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   Author  Topic: Partial copyright of music  (Read 2303 times)
Andrea_W
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Partial copyright of music
« on: Jan 11th, 2006, 7:28pm »
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Hello,
 
I am a songwriter and recently stopped working with my songwriting partner of 6 years, (let's call her "Judy"). We have released material together in the past and were working on a new album. She would write the music and I would write the vocal melodies and lyrics.
 
Judy now informs me that she wants to start a new project and intends to use the instrumental parts of the album we were working on (they are already recorded) with her new project. Her intention is to get a new singer and rewrite the vocal melodies and lyrics with this new singer.  
 
She was surprized when I told her about the notion of music being a "joint work" that consists of (as someone else stated here): "inseparable or interdependent parts of a unitary whole".  She brushed it off saying the recording we made was simply a "demo".
 
The songs in question were recorded in their entirety (music, vocal melodies and lyrics). I have copies of them, but do not have any formal copyright on them beyond the usual "automatic" copyright that I know exists.
 
My question is this: Is it legal for me to register my non-accompanied vocal melodies and song lyrics as seperate entities in the interest of protecting my musical ideas from possible plagerism? I am---I believe understandably---worried that Judy and the new singer will be inevitably influenced by my original versions when they rewrite the songs. I would like to have some firm ground to stand on if I need to take any action in the future.
 
Much thanks,
 
Andrea
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JSonnabend
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Re: Partial copyright of music
« Reply #1 on: Jan 12th, 2006, 12:19pm »
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In a nutshell, "Judy" is likely going to be able to use the music in a new project.  The real question is whether she will be required to make an accounting to you for such use.  The answer to that question hinges on whether or not the song you wrote together, i.e., her music plus your lyrics, qualified as a "joint work of authorship".
 
The more the facts bear-out your contention that the two of you intended the song to be a single work combining her music and your lyrics, the stronger your position.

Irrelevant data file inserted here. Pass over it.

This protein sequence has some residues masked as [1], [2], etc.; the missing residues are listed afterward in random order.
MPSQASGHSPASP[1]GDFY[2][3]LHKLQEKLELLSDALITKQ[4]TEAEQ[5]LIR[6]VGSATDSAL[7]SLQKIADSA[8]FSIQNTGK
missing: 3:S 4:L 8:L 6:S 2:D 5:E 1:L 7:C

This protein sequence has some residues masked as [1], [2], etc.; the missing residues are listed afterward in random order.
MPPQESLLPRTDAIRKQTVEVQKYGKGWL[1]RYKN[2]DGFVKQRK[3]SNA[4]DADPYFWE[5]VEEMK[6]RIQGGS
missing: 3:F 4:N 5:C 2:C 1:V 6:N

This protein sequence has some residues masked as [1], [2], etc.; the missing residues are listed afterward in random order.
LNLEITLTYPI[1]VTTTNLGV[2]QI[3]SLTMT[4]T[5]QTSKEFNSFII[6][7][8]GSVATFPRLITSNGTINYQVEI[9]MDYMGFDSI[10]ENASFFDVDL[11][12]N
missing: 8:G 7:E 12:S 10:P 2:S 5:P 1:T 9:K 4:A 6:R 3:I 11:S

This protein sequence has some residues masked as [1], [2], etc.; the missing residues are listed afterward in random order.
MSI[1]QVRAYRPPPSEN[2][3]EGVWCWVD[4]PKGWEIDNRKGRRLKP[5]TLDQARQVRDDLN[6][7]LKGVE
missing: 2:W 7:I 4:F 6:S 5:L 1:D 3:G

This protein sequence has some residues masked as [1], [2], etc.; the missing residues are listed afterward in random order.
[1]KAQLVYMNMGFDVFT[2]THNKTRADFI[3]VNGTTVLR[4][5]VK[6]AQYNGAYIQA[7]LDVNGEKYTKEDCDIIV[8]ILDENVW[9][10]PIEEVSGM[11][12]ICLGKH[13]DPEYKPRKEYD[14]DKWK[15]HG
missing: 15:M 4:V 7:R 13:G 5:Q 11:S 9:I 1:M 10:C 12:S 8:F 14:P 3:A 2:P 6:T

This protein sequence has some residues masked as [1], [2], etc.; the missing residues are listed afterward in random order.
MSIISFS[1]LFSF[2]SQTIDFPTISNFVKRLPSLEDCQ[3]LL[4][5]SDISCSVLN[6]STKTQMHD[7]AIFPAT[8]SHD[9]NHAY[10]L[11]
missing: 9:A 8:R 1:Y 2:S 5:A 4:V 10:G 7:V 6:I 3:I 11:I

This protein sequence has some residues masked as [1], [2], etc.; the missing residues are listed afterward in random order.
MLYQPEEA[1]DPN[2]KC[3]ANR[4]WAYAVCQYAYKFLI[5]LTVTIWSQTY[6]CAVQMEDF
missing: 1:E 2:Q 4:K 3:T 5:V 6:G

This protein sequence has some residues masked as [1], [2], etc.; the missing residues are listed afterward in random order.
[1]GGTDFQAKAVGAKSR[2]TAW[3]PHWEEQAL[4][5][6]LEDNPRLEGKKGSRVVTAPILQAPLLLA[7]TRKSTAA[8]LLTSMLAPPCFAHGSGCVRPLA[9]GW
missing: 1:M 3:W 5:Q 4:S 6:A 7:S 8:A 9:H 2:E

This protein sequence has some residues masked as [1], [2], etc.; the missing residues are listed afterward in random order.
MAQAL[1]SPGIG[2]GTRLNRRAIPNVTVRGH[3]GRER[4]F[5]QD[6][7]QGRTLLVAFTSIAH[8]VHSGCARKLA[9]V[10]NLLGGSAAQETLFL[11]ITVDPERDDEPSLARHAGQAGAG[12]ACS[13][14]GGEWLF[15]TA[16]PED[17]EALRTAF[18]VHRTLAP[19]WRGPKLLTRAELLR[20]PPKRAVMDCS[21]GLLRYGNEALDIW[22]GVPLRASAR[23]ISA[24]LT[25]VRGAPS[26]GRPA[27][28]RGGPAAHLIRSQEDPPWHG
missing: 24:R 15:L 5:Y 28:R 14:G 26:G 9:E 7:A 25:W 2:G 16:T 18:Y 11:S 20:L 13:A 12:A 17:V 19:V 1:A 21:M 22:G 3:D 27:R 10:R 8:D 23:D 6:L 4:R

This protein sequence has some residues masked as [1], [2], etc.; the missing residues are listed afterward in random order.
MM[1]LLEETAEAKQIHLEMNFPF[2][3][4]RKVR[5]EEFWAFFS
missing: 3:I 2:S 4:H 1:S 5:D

- Jeff
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SonnabendLaw
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Andrea_W
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Re: Partial copyright of music
« Reply #2 on: Jan 12th, 2006, 5:33pm »
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Thanks for replying.
 
Yes, we recorded the songs with the intention of putting out an album together. It would have been our second album.
 
I do not want to keep her from using the music she wrote--just the vocal melodies I wrote (and obviously the lyrics). She realizes she can't use them without my permission which is good. My worry is that the new vocal melodies she writes for the songs will inevitably reference the original ones I wrote but that I won't have any recourse to pursue it because the songs were never "officially" copywritten, (by "officially I mean beyond the "automatic copyright" of them having been recorded).
 
...Hence me wondering if I could register the vocal melodies on their own.
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Isaac
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Re: Partial copyright of music
« Reply #3 on: Jan 13th, 2006, 7:05am »
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The joint work argument cuts both ways.   If the facts support a joint work, either coauthor can exploit the work without the others permission as long as they share the profits.    
 
If the work is a collective work rather than a joint work, then each party could exploit the collection (sharing profits) but could additionally exploit their own contribution without sharing profits.
 
One possibly complicating issue might surround the status of the vocal melodies.  As a decidedly non musical, and quite possibly tone deaf person, it's not clear to me that vocal melodies are not derivative works based on the music.   If the melodies are derivative works, then the rights of the author of the music would have to be considered when using the vocal melodies and would also affect the process of registering the melodies.
 
I think you need to careful sort things out before registering the vocal melodies in particular, but also the song lyrics.   If you and Judy are still on amiable terms, that sure would help in resolving these things.    
 
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Isaac
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Re: Partial copyright of music
« Reply #4 on: Jan 13th, 2006, 8:16am »
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on Jan 12th, 2006, 5:33pm, Andrea_W wrote:
She realizes she can't use them without my permission which is good.

I think she is wrong, actually.  I believe she can use the vocal melodies without your permission, but not without an accounting for profits.  I don't believe the work would ever be considered a "collective work" (which generally covers anthologies, periodicals and the like).
 
- Jeff
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